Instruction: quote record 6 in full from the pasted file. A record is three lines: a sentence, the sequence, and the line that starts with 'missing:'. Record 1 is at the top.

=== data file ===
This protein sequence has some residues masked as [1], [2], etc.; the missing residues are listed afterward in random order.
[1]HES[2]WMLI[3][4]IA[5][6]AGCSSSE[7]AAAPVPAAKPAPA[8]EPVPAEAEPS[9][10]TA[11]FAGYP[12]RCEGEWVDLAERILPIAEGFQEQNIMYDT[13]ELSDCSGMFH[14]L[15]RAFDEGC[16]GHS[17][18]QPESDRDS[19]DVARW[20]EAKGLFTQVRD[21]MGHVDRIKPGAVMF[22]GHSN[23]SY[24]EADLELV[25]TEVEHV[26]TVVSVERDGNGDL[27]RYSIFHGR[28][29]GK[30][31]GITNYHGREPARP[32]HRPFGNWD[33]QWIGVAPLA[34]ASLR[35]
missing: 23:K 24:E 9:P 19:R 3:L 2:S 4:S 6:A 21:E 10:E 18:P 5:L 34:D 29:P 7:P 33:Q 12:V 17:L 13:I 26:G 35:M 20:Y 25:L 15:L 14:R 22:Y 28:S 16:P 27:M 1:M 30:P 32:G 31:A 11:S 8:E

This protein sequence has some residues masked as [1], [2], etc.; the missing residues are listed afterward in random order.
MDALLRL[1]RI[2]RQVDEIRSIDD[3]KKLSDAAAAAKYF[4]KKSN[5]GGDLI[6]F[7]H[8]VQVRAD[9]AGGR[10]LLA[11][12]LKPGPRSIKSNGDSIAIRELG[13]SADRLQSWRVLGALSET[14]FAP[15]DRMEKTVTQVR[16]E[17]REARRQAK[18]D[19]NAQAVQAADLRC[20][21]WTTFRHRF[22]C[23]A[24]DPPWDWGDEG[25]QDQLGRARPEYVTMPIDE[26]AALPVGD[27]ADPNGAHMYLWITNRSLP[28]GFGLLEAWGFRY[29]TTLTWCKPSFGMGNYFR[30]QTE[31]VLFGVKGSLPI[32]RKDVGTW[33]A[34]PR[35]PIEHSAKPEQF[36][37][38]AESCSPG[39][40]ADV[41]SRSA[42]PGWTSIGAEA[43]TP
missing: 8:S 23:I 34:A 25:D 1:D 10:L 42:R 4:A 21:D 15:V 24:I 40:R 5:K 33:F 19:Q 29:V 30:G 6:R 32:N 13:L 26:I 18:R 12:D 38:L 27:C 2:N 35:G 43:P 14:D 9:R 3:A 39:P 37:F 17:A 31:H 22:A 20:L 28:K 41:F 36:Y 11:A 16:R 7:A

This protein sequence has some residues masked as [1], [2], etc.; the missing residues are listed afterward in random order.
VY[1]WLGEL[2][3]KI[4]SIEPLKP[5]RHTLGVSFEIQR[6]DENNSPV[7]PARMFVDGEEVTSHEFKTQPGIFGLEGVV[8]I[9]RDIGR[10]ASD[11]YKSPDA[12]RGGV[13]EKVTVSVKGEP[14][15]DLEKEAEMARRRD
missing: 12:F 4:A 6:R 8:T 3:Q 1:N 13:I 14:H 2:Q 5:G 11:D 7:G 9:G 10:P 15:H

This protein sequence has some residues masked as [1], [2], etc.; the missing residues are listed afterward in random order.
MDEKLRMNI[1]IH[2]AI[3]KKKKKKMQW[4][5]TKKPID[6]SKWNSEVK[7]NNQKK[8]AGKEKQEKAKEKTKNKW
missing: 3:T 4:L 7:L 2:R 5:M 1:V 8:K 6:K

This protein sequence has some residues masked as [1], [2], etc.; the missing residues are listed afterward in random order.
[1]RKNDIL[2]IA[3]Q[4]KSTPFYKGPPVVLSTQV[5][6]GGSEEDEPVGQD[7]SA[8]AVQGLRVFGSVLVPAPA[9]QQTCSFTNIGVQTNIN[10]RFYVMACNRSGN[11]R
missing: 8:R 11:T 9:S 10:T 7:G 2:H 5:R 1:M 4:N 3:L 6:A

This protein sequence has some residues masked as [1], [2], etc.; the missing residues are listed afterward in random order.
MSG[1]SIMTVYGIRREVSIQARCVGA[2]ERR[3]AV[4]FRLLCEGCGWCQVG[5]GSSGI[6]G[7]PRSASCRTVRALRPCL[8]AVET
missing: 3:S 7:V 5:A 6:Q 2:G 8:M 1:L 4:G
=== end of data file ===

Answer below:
This protein sequence has some residues masked as [1], [2], etc.; the missing residues are listed afterward in random order.
MSG[1]SIMTVYGIRREVSIQARCVGA[2]ERR[3]AV[4]FRLLCEGCGWCQVG[5]GSSGI[6]G[7]PRSASCRTVRALRPCL[8]AVET
missing: 3:S 7:V 5:A 6:Q 2:G 8:M 1:L 4:G